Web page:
I sowed foxglove seeds in my garden last year and although the plants look healthy, I see no signs of blooms. A friend told me that they wouldn’t bloom until next year. Is this true?

Foxglove (Digitalis purpurea) is a biennial, meaning that it takes two years for the plant to complete its life cycle. If you plant the seed this year, it will be two years before they flower, produce new seeds and then die back.

I like foxgloves because they add a tall and graceful element to my garden. They also tolerate partial shade, which works out well in my garden since I have plenty of dappled light areas. They perform best in rich, loose garden soil that’s well drained.

Now, if you can’t wait for two years to enjoy the flowers, there are foxglove varieties that will bloom the first year from seed, such as ‘Foxy’. The only drawback with ‘Foxy’ is that doesn’t get as tall as the biennials like ‘Giant Shirley’ and ‘Excelsior Hybrids’, but it rarely requires staking and it is a great little plant for containers. Camelot™ is another foxglove that will bloom the first year from seed and it does grow to an impressive height of 30 to 38-inches tall. This is the variety I often use for flower borders. In addition to pale lavender and deep rose, Camelot&trade is available as a white flowering foxglove, which is nice for all white gardens or evening gardens.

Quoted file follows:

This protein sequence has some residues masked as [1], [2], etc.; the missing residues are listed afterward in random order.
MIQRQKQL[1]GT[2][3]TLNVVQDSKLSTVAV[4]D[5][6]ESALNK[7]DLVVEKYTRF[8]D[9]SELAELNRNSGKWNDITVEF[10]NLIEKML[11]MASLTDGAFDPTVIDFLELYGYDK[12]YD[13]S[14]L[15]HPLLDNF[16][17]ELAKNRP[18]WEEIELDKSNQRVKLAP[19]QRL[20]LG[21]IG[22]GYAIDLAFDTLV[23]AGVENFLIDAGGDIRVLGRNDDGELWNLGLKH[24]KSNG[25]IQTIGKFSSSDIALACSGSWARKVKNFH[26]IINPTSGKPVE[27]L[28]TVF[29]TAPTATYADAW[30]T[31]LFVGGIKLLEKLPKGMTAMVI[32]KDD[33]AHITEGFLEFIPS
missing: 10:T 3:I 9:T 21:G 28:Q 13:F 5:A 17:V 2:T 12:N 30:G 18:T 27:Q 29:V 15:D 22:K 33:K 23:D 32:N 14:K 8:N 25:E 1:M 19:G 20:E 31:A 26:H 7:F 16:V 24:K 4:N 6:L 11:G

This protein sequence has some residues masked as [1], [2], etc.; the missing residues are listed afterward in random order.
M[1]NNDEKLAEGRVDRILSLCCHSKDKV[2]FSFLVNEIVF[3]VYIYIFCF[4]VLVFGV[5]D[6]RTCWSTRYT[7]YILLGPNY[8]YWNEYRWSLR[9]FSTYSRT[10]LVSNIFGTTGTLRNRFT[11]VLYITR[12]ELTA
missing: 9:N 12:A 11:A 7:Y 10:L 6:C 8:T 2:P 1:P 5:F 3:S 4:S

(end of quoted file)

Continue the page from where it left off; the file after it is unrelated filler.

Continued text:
Another great thing about foxglove is that they will readily come back as volunteers from seed produced in the fall. Simply allow your plants to form seed heads and then shake them throughout garden for the next generation of plants. Just be sure you can identify the young seedlings the following spring so you don’t pull them up as weeds.